I have virtual machine with SQL Server. SQL Server files and databases are on the same drive. This drive is way too big and I need to make it smaller to save money. My idea was:

  1. Stop SQL Server.
  2. Create snapshot of the machine.
  3. Create new smaller drive.
  4. Robocopy files (with all attributes, copy, not move) from current drive to new one.
  5. Remove drive letter from old drive.
  6. Assign drive letter to new drive.
  7. Restart SQL Server.
  8. Remove old, big drive when everything seems to be working fine.

I've done similar scenario with non-SQL drive and it worked fine, but I am afraid something unexpected, related to SQL Server, may stand in the way.

Is this a good plan? What can go wrong?

  • Theoretically that gameplan should work, as long as all of the database files are all in the same exact folder structure including drive letter (which it sounds like you're remapping the drive letters, so that's good). But isn't one of the benefits of a Virtual Machine is you can easily grow and shrink the drive, I think even as an online operation?
    – J.D.
    Jul 28, 2022 at 12:09
  • 1
    @J.D. Grow drive - no problem. Shrink - not simple, probably due to data fragmentation, maybe other reasons.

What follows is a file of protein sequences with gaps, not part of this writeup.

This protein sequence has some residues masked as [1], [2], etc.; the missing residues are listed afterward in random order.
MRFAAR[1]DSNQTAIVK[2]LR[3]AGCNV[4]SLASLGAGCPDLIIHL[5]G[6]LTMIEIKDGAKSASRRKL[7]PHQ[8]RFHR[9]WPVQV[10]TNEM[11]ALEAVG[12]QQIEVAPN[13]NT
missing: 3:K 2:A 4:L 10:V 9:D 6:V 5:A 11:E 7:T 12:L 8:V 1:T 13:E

– LukLed
    Jul 28, 2022 at 12:19
  • Interesting. And I assume the drive you're moving away from currently has a bunch of free space on it (at the OS level)? I ask because SQL Server can consume extra space it's not actively using, and that's a common thing people try to shrink as well, but that won't happen automatically just from moving the files to a smaller drive. I assume that's not your case here though.
    – J.D.
    Jul 28, 2022 at 12:26
  • @J.D. I moved 1,5TB database to another machine:) Obviously I need some free space for logs and growth, but not that much:) My provider says shrinking is hard, so I have no other solution. I need to create new drive.
    – LukLed
    Jul 28, 2022 at 13:55
  • 1
    I'd recommend adding a step to verify the databases integrity with DBCC CHECKDB before assuming everything is fine.
    – Ronaldo
    Jul 28, 2022 at 21:10

1 Answer 1


It works. I've already done this in production environments.

If it is not a boot partition, it is easier.

Remember to do the CHECKDB after all and guarantee that permissions are equal to the ones on the original disk;

Also, to increase security, before taking the snapshot, put all your databases in READ_ONLY mode. It's important to guarantee that nothing else depends o the disk you will move.

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